For the US Army, there were two primary command
shoulder patches in Vietnam -- the Military Assistance Command
Vietnam (MACV) and the US Army Republic of Vietnam (USARV).
established in 1962 to assist the armed forces of the Republic of
Vietnam in maintaining internal security and resisting external
aggression. MACV personnel often served as "advisors"
to the Army of the Republic of Vietnam (ARVN), with individual
officers and senior non-commissioned officers being virtually
embedded in ARVN units at planning and operational levels.
MACV advisors also assisted the Vietnamese civilian
government. USARV, under which the 1st MIBARS was located
encompassed discrete units of the US Army.
Gruntonline.com, a website apparently no longer
active, MACV was activated to provide a
unified command structure in Vietnam, not assuming responsibility
for the military advisory mission until 1964. MACV had
authority over all U.S. military activities in Vietnam, regardless
of service. It did not, however, have control over the US Navy's
Seventh Fleet, US Air Force units in Thailand, or the USAF Strategic
Air Command's B-52’s used for air strikes in the theater. MACV
closed down 29 Mar 1973.
USARV was established in July of 1965. It controlled all
of the US Army's logistical and administrative units in Vietnam.
Although a separate headquarters, the same individual served as
Commander of MACV and Commander of USARV. With the reduction in
force levels, USARV was re-designated USARV/MACV Support Command and
closed down in March of 1973.
-- Hitting the Ground Running For the
“. . . [A replacement officer] informed me
that he had visited some of his old Air Force buddies from the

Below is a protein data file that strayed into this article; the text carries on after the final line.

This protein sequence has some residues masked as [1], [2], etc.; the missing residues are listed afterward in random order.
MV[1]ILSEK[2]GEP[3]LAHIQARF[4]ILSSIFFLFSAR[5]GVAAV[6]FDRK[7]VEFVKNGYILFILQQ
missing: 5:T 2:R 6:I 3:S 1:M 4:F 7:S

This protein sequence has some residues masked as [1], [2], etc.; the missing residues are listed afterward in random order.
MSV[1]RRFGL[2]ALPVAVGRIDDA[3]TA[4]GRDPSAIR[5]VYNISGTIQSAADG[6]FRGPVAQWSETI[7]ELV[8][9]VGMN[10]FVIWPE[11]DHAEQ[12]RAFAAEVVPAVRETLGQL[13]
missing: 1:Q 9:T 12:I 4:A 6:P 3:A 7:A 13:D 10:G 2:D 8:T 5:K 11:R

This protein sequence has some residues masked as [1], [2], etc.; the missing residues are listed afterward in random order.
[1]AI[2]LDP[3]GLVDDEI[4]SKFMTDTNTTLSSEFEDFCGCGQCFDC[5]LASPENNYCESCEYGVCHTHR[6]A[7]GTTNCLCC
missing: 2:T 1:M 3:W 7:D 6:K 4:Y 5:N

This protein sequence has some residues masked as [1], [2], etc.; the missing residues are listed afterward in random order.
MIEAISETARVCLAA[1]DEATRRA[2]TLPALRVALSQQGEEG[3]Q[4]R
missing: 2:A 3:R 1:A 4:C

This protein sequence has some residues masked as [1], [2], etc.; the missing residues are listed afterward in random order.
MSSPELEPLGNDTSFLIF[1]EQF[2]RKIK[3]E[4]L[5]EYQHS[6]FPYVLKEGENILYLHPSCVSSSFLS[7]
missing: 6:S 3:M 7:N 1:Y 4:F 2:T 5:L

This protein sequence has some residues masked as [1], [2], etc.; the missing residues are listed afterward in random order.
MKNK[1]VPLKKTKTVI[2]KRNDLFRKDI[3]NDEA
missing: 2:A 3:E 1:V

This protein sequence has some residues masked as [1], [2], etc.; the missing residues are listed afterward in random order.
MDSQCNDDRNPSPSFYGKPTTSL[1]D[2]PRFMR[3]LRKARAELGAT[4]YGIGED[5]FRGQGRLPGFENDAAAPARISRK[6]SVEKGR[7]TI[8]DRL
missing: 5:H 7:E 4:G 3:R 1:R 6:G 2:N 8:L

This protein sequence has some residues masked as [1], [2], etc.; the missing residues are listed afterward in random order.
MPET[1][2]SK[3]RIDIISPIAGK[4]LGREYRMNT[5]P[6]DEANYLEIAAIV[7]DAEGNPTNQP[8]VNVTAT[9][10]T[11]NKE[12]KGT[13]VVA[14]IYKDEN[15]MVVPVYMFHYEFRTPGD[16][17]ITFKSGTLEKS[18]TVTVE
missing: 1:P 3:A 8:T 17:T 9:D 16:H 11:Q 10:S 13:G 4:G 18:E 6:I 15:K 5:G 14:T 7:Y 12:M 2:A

460th Tactical Reconnaissance Wing in Tan Son Nhut airport.
While there, he discovered that all of the films that the
460th had flown since arrival in VN were stored in film
cassettes on a hanger floor. The films were not cataloged into
a film library and therefore were virtually useless as far as
retrieval was concerned. Seems that the Air Force did not have
enough imagery interpreters to establish a film library. [He]
suggested that we establish a film library for the 460th. He
stated that not only would we be doing a big favor for the Air
Force, but our personnel would also benefit by being able to
familiarize themselves with our new environment. I thought it
was a great idea and gave the job to my Senior ARLO [Air
Reconnaissance Liaison Officer] to coordinate with the 460th
and our unit commanders who would be providing the II's
[Imagery Interpreters] to do the job. . . . we had between 25
to 30 officers and men on the job, which took us 3 or 4 weeks
to finish. At the time, I knew that having the films cataloged
into a film library was important, but I didn't realize how
important until a few months later.
This eventually turned out
to be one of the most valuable contributions that MIBARS as a
unit made to the war effort in VN.”
LTC Michael Tymchak,
Commanding Officer, 1st MIBARS, 1965-1966
Detachment Imagery Interpretation Section technical
leads, a Chief Warrant Officer Grade 4 on the right, and
senior NCO Grade E-7s center and left. Top experts on ground
characteristics and features evaluation in the I Corps Tactical
Operational control of combat operations was undertaken by
Field Force, Vietnam, established in Nov 1965 as four "field
forces" -- Field Force, Vietnam (I FFV or I Field Force
Victor). I FFV controlled operations in II CTZ (II Corps
Tactical Zone) and II FFV in III and IV CTZ. In the north, the
I Corps Tactical Zone (I CTZ), was under the operational control of
the III Marine Amphibious Force. However, the increases in the
number of Army units in I CTZ led to activation of the Provisional
Corps, Vietnam, which later became XXIV Corps. Initially
posted to Phu Bai, XXIV Corps moved to Da Nang in March of 1970.
1966 and 1967, the majority of the ground fighting in I Corps, "B" Detachment's
area of responsibility, was conducted by the U.S. Marine Corps, with
the city of DaNang being under the administrative jurisdiction of
the U.S. Naval Support Command. Therefore, "B" Detachment
dealt on a day-to-day, as-needed basis with the Marine Corps, the
Navy and the Air Force. Primary contact with the US Army
consisted of MACV advisors assigned to assist
the Army of the Republic of Vietnam's (ARVN) I Corps general staff which
was located in DaNang.